Passing up a card retention bonus — reader mistake story

Oct 23, 2019

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Today, I want to share a story from TPG reader Dariusz, who missed an opportunity to earn rewards when his credit card annual fee came due:

The renewal date for my Marriott Bonvoy Brilliant™ American Express® Card was approaching, and the high annual fee led me to call about canceling the account. During the discussion of the card’s value, the agent offered me 20,000 Marriott points if I completed $2,000 of spending within 90 days. I thought this sounded great, but wanted to talk it over with my wife before deciding.

She agreed the offer was worth taking, but when I called back, that offer was no longer available. Apparently, a computer system is what pops up retention offers for the agents to see. None of the agents I spoke with had any ability to bring back that previous offer. If I had to do the whole thing over again, I would have accepted the offer right away, or at least made sure the agent noted the offer on my account so I could call back and another agent could see the same offer.

Like the line from Ghostbusters, if someone offers you 20,000 points to keep your credit card, you say YES! This cost me about $160 in Marriott points, so hopefully other people can avoid making the same mistake!

Credit card issuers use retention offers (like bonus rewards and fee waivers) as incentives to keep your account open and active, and you should always find out what offers are available before you cancel a card. Agents will sometimes present a second offer if you decline the first, but once you hear an offer you like, you should accept it. That’s partly because retention bonuses may be available only for the duration of your call. As Dariusz experienced, there’s no guarantee the same offer will be extended again once you hang up; biding your time could mean having to settle for a lesser offer or none at all.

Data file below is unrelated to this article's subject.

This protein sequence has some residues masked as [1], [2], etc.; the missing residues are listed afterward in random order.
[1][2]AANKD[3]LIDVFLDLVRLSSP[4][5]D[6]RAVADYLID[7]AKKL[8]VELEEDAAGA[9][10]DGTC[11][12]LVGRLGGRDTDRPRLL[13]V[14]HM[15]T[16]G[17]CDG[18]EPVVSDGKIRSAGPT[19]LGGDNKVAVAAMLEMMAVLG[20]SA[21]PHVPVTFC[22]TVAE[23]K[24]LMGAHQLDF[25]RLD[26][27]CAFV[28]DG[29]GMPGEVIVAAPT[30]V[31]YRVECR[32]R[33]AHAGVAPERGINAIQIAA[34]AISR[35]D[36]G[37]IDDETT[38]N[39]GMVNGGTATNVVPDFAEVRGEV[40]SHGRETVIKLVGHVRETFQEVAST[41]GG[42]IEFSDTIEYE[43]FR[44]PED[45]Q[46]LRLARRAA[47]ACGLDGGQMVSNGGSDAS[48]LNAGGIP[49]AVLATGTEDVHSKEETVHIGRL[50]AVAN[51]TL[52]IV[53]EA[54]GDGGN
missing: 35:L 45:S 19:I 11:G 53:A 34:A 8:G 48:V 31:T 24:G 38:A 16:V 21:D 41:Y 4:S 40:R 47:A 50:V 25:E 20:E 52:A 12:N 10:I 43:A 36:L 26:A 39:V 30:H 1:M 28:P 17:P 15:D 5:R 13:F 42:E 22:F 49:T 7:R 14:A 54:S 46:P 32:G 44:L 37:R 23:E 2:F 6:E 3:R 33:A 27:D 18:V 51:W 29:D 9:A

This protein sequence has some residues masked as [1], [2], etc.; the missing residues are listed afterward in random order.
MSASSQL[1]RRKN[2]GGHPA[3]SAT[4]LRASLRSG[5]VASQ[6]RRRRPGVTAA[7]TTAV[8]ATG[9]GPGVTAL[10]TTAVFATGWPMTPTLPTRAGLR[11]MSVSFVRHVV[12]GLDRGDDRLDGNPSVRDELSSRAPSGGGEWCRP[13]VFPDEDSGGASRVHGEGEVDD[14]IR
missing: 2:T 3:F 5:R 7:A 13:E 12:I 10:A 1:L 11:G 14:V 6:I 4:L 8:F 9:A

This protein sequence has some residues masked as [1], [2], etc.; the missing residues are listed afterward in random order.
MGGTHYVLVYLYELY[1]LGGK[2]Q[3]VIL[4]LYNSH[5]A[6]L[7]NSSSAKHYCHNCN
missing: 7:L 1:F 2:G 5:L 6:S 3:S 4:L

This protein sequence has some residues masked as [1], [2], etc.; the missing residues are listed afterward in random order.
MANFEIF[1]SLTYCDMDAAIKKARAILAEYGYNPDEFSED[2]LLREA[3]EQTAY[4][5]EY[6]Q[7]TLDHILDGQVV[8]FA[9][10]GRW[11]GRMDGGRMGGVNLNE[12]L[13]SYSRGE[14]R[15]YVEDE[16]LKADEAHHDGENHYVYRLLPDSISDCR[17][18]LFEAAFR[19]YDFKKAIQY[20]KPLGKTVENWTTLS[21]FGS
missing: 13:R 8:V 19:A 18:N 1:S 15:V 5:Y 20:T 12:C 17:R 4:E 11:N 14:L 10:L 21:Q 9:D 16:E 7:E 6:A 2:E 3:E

The more compelling reason to accept a quality offer is that agreeing to the terms doesn’t put you under any obligation whatsoever to fulfill them. Once an offer has been added to your card, you’re still free to change your mind and close your account — you could even do so on the same phone call. You could also opt for a product change, or simply keep your account open and ignore the bonus offer if it no longer interests you (though I don’t recommend taking that route). In short, there’s no downside to accepting a retention offer, so you might as well agree to it. You can then decide whether it’s worthwhile after you’ve had time to crunch the numbers.

Related: Should I cancel my credit cards if I don’t use them anymore?

I appreciate this story, and I hope it can help other readers avoid making the same mistake. In appreciation for sharing this experience (and for allowing us to post it online), I’m sending Dariusz a gift card to enjoy on future travels, and I’d like to do the same for you. Please email your own travel mistake stories to, and put “Reader Mistake Story” in the subject line. Tell us how things went wrong, and (where applicable) how you made them right. Offer any wisdom you gained from the experience, and explain what the rest of us can do to avoid the same pitfalls.

Feel free to also submit your best travel success stories. If your story is published in either case, I’ll send you a gift to jump-start your next adventure. Due to the volume of submissions, we can’t respond to each story individually, but we’ll be in touch if yours is selected. I look forward to hearing from you, and until then, I wish you a safe and mistake-free journey!

Featured photo by Hannah Wei/Unsplash.

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Editorial Disclaimer: Opinions expressed here are the author’s alone, not those of any bank, credit card issuer, airlines or hotel chain, and have not been reviewed, approved or otherwise endorsed by any of these entities.

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